Searching in CATS
The powerful search tools in CATS allow you to find candidates, jobs, or other records that are in your system.
There are two search areas within the system and each serves a different purpose.
Have a specific record in mind and just want to pull it up quickly? We recommend this search option when you have a Name, Email, Phone Number or Title to enter.
This is the search box on the top right corner of every page in your account. You can use this to quickly navigate to a certain record by using the autocomplete feature. It will return results of any record type, not just candidates or jobs. As you type something in, matches populate in a drop down below the field. You can click any of these matches to go directly to that record.
The results displayed in the search panel are limited to 10 results per record type, but you can select a record type to expand the results for and you will be taken to that record's grid with your search already entered in the Search this grid field.
Search This Grid
Don't have a specific record in mind and would like to search for candidates in your database that meet certain criteria? Search this grid is the way to go!
This search box is contained on the top left corner of each of the different record types: candidates, job orders, companies and contacts. You can use this for searching the particular record type of the page you’re on.
For example: If you want to search just your candidates, you can click on candidates in the main navigation and use the search this grid box near the top left corner. This supports keyword or boolean searches. For more info on boolean searching see the corresponding section in this document.
After pressing enter or clicking the search button, the results will populate in the grid below. You can use filters to target your searches to specific fields or refine the results. See how Filters work below.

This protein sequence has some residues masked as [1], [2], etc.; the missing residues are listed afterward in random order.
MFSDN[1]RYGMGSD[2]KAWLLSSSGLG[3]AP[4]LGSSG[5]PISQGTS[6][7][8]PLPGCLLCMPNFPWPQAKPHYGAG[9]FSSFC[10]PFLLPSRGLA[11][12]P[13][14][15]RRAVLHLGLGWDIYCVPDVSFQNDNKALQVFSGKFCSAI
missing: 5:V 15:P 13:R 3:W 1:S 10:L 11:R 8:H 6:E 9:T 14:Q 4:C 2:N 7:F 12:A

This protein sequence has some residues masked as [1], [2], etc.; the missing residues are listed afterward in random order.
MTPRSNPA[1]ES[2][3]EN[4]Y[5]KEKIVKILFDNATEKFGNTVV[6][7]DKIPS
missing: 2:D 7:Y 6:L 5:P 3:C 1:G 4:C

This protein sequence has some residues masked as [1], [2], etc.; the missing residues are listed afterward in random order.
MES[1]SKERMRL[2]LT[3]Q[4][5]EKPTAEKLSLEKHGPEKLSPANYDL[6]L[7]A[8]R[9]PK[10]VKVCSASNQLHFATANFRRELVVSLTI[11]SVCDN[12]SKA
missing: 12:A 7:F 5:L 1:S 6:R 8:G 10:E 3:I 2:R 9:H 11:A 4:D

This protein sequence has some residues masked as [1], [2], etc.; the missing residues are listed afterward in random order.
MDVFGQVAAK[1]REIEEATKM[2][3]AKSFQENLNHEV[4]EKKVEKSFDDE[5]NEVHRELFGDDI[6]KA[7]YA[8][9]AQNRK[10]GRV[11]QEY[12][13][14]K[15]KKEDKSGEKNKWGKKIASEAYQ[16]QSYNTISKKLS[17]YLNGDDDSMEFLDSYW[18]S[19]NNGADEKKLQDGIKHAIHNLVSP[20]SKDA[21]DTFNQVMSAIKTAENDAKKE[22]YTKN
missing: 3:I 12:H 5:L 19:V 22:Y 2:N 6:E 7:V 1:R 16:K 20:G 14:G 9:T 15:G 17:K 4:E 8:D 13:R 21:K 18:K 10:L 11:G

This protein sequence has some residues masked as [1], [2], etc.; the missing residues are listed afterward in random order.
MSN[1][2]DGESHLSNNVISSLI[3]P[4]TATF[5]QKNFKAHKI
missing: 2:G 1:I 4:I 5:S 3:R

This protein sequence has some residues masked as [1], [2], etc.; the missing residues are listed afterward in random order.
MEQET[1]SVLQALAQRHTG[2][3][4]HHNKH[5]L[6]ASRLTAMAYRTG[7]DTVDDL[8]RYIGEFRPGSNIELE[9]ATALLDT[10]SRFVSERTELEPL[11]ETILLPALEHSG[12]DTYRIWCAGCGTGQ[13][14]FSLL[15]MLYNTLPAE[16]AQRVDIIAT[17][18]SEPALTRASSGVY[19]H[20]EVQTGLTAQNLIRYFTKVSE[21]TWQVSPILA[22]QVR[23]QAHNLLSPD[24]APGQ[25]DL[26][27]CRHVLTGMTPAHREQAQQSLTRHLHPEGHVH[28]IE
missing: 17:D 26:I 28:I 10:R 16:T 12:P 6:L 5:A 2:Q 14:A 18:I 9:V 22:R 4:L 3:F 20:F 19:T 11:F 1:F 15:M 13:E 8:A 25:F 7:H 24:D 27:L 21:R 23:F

Filters allow you to target any field contained within that record type, including custom fields. You can add as many filters to your search as you’d like by pressing the green + button.
Pressing the button adds the filtering section above the search box. If you click the filter button multiple times, you’ll see multiple rows added to this section.
The first drop down in a filter allows you to select a field that you want to search within. After selecting that, the other options will change depending on the field type you’ve selected. A few options:
Zip code radius search
Allows you to find results within a certain range of a zip code you select. This filter allows you to specify how many miles or kilometers you’d like your radius to extend from the zip code you enter.
Date Record Was Last Updated
Allows you to specify a start and end date with calendar drop downs. This will return results based on the updated date of your records.
Some filters provide an option to find results that ‘contain’ a term from your search, ‘does not contain’ a term from your search, ‘is empty,’ ‘is not empty’ or ‘is exactly’ the term you searched for.